"Trust only movement. Life happens at the level of events, not of words. Trust movement."
El Salvador is like a beautiful but crazy girl that you just keep thinking about. You know how messed up she is but you overlook all of that because she is just so damn exciting. That is how surfers view El Salvador: As a dangerous country but one that entices you because t is full of empty waves. So, you buy the ticket and take the ride.
As I waved goodbye to my Dad at LAX and lugged my boardbag (with my 6.4 and 6.6) I was greeted by an AA agent who said, "you are going surfing in El Salvador? Boy, are you brave." I just smiled and moved on. I was flying on the red eye out of L.A. and was the only white guy on the flight to San Salvador. The stew came up to me and said, "surfer?" I said yep and she said that the only Americans who came down to El Salvador were surfers. I landed at about 5:30 am in San Salvador and got a text from Adam saying that his flight on TACA ( Take a chance airlines) was delayed until 4:00 that afternoon. The plan was for me to wait about an hour at the airport for these guys to arrive since I was the only one flying on American. So here I was, all alone, getting swarmed by people outside of the San Salvador airport. I had to use my boardbag as a buffer to keep taxi drivers etc away from me and tried to call the hotel for the pick-up. But this is central America and things don't really work like they do in the U.S. Nobody was picking up, I called my travel agent and got no answer. Ladies of the night were coming up to me and asking if I wanted a girlfriend for the week, people were trying to sell me all kinds of crap and I kept on reading the travel advisory printed out in big bold letters:
Do Not Get In A Cab Alone!
Finally a guy pulled up in a van and said he was from Las Flores and he would drive me on the two hour plus trip to the hotel. I said a silent pray and got in the bus with him and was able to converse in a Spanish/English hybird. We talked about the waves (olas) and I asked him if he was in the civil war. He showed me a picture of himself in full uniform holding a machine gun. The drive was insane as we passed all sorts of pigs, chickens, cows and goats just running free all over the road. I was able to see miles of just empty beachbreak with decent waves that reminded me of El Porto back home.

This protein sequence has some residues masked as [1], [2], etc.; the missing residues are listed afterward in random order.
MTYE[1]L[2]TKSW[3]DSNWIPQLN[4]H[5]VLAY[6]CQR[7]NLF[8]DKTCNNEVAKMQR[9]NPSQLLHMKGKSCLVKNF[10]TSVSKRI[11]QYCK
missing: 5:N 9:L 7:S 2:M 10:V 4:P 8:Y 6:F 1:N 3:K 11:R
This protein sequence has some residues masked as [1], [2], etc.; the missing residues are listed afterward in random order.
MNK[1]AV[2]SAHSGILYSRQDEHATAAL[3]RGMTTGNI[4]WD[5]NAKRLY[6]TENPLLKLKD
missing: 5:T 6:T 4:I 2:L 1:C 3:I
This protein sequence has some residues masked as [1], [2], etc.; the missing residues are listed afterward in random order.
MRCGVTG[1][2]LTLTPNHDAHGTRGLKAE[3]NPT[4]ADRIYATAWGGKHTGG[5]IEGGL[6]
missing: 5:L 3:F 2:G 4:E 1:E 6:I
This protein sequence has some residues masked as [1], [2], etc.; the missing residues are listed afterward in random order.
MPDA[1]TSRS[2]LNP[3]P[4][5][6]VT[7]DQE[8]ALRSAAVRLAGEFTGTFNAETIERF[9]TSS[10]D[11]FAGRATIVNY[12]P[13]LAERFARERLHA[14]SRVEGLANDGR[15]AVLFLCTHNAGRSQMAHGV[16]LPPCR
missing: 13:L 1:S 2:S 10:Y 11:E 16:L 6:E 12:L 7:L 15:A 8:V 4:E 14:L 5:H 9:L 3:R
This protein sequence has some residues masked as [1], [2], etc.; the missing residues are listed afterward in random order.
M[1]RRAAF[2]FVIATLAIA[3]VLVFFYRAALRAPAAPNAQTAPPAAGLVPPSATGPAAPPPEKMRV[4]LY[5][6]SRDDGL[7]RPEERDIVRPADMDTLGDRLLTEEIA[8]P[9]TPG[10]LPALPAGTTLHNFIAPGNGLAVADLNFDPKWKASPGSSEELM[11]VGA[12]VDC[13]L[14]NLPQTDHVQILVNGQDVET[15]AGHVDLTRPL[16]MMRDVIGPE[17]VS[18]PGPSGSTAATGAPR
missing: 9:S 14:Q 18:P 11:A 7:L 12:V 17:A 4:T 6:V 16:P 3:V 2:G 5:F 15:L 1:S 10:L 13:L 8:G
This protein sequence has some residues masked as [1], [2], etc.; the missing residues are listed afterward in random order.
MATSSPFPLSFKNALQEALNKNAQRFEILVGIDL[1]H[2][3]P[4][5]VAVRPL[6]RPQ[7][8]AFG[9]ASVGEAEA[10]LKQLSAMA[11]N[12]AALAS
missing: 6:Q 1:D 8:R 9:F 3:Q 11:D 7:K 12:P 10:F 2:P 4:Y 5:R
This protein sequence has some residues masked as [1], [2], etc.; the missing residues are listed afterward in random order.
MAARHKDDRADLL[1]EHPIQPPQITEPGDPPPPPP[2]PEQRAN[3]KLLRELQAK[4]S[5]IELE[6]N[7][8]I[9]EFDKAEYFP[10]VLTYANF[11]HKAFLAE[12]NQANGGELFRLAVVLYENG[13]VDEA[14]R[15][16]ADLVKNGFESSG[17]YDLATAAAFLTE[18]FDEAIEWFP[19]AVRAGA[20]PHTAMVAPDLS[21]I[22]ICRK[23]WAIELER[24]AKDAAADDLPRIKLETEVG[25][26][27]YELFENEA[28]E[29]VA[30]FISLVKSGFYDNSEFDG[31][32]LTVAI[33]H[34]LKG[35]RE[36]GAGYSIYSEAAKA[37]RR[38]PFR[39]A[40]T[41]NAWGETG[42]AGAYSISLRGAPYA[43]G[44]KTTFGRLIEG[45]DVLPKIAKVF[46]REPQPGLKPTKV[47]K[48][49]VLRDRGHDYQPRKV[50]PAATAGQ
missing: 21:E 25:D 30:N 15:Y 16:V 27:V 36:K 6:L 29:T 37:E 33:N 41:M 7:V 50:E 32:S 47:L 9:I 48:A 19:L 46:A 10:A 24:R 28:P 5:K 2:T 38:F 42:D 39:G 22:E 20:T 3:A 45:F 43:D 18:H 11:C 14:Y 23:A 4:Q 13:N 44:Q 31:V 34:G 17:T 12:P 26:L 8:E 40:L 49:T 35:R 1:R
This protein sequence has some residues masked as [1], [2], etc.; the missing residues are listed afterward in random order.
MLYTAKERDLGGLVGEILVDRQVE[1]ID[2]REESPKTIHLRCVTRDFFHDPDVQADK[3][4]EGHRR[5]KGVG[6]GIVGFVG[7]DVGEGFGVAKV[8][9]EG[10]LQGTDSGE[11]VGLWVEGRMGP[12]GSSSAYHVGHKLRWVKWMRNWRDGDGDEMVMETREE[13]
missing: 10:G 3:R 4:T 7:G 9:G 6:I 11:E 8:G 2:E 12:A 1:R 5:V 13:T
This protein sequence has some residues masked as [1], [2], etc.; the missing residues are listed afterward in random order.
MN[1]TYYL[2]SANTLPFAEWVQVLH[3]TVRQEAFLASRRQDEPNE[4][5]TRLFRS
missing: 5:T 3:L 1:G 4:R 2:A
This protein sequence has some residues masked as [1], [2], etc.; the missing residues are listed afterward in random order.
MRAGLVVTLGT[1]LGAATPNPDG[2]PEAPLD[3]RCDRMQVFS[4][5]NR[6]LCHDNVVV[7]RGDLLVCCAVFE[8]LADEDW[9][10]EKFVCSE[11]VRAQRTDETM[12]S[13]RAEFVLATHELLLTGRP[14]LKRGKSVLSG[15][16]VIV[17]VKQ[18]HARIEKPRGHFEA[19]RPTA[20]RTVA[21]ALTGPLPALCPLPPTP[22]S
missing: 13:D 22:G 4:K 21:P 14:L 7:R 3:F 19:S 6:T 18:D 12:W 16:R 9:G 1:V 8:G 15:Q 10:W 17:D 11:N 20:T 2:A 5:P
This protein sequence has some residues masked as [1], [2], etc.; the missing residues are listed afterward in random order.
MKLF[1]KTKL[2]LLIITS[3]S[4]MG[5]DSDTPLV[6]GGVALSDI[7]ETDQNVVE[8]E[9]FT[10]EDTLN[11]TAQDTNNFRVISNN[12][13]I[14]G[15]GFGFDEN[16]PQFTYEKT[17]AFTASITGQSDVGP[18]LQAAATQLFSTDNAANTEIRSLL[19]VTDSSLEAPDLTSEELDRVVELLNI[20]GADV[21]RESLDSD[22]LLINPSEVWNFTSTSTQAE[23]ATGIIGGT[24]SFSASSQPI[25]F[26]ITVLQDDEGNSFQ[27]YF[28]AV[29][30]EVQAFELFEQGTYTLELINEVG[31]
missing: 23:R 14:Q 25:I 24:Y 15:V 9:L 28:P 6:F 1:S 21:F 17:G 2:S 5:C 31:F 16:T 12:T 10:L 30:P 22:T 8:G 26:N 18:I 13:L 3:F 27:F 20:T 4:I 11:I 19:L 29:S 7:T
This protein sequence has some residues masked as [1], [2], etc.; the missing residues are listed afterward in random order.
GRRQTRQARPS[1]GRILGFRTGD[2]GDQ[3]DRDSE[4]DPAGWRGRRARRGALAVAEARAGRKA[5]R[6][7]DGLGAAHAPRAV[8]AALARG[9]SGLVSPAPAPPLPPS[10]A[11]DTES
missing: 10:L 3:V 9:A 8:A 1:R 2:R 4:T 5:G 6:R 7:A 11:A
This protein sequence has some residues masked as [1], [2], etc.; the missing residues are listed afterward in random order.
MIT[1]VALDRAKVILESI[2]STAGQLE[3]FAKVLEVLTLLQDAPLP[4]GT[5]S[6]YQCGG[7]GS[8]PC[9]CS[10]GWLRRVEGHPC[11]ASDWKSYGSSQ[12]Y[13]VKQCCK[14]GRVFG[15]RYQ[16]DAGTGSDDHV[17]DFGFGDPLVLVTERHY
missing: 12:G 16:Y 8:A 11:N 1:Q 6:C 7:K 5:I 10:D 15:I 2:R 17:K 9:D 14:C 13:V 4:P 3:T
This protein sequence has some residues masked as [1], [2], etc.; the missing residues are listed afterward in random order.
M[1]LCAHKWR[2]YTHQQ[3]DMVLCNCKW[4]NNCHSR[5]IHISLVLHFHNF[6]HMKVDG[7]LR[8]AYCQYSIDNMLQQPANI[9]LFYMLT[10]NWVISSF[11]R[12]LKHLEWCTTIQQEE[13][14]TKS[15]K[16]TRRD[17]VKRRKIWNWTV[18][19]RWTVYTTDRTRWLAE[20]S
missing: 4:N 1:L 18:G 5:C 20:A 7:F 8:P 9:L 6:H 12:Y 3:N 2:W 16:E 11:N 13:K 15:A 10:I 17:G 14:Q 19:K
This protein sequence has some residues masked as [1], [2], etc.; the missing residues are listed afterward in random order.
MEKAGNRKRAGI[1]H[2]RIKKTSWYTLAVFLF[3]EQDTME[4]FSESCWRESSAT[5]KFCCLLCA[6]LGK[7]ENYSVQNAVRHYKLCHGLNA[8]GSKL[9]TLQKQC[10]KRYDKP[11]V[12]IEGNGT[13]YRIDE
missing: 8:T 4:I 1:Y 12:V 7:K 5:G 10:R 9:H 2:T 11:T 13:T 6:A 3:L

I got to the hotel, took a deep breath, and sat down on the deck overlooking a right pointbreak. It had a little bit of morning wind on it but it looked like a fun head high wave. Las Flores is really a surfers dream with a wave out front and boats that leave four times a day to take you to punta mango or to the other beachbreaks. Life quickly gets very simple. You wake up early, surf, have breakfast, surf, nap, have lunch, get an afternoon surf, grab a beer, surf the evening glass, have dinner, watch the sunset and go to bed early. It is incredible to be consumed by the swell, tide and wind for days on end. You really have nothing else to worry about other than trying to decide where you want to go surfing.
All of the other surfers staying at the hotel were from SB, Newport, the South Bay or San Diego. All of the guys got along and took turns in the lineup and just really seemed to enjoy being away from the crowds of Southern California. The best session that we had was an evening surf on the second to last day at punta mango. The boat pulls up and the lineup is empty. I am surfing with only three other people as we watch the sun set from the water. The shoreline of punta mango is undeveloped and you a single horse was grazing on the land. The green mountains were shrowded in mist, the right was overhead and pumping, the water was 74 degrees and I was in heaven. Thank God I am a surfer!